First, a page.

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Texas’ prisons were dangerous places before COVID-19 swept through them in 2020 and 2021. The coronavirus killed hundreds, including some inmates who should have been released months earlier. A new report has found at least 18 people who had already been granted parole died with COVID-19 before they could leave prison. The new study from the University of Texas at Austin’s Lyndon B. Johnson School of Public Affairs highlights unnecessary deaths in lock-ups during the pandemic. It describes how a “troubling number of people” in Texas prisons and jails are dying in custody before they even leave the prison gates.…
Mass shootings are tragic, high-profile, and often chaotic. The pressure is on police to make arrests quickly after shootings. On occasions, law enforcement officers make mistakes. Associated Press recently reported police have dropped charges against two juveniles after investigators identified a different shooter in an incident in downtown Austin that left a tourist dead and more than a dozen others injured. The shooting on June 12 on 6th Street followed a dispute between two groups of teens from the city of Killeen, according to media reports.  The shootings claimed the life of 25-year-old Douglas John Kantor. Police initially arrested Jeremiah…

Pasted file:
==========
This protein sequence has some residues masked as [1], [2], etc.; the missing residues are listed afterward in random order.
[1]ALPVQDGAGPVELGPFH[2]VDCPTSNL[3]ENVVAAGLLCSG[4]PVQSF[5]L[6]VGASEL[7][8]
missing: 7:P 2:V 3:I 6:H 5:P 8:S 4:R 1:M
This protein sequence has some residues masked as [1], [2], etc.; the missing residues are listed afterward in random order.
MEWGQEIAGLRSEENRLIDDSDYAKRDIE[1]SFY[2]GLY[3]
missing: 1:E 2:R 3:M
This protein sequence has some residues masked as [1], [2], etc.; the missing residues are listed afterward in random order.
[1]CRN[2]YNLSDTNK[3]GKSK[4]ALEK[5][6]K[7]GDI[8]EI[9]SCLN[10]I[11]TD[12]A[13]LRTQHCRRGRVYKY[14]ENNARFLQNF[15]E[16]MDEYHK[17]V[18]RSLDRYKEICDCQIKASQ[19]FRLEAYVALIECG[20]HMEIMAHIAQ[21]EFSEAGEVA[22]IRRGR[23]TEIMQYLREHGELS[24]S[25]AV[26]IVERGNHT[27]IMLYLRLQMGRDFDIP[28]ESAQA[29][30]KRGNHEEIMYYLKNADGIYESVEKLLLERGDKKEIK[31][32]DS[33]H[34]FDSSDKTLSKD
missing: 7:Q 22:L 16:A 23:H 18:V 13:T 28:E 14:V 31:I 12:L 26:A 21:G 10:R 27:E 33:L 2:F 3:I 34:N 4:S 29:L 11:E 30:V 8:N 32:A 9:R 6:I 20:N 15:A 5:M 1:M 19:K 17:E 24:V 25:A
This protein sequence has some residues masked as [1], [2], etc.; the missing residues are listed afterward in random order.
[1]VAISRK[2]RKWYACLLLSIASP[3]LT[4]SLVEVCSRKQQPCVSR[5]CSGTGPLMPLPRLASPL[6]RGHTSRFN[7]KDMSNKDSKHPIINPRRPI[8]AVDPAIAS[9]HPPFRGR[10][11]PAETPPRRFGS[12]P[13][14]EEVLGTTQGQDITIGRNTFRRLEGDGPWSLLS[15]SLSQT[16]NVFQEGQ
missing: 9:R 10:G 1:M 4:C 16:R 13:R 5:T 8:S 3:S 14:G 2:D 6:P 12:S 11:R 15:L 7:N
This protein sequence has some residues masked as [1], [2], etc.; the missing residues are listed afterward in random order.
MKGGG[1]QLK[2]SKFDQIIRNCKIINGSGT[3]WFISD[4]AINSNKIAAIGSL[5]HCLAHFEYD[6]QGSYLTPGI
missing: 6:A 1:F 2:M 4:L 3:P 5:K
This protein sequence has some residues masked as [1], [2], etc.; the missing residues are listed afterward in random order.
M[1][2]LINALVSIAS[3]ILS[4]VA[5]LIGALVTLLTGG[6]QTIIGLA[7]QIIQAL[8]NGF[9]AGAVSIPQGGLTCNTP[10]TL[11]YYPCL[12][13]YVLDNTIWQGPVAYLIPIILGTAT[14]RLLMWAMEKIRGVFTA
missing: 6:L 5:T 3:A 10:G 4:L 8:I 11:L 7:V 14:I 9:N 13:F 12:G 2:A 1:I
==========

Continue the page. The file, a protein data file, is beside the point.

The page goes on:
When someone is prosecuted for assault, they will often claim they were acting in self-defense against another aggressor. In fact, it’s quite common to see self-defense in news stories about people accused of seriously injuring or even killing another person. For example, in so-called “stand your ground” cases in which someone kills an intruder, the defendant may say they feared for their life and were forced to use a weapon to protect themselves. If you’ve been charged with assault, it’s important to know that the defense of self-defense can be more complicated than you might realize. Proving you acted in…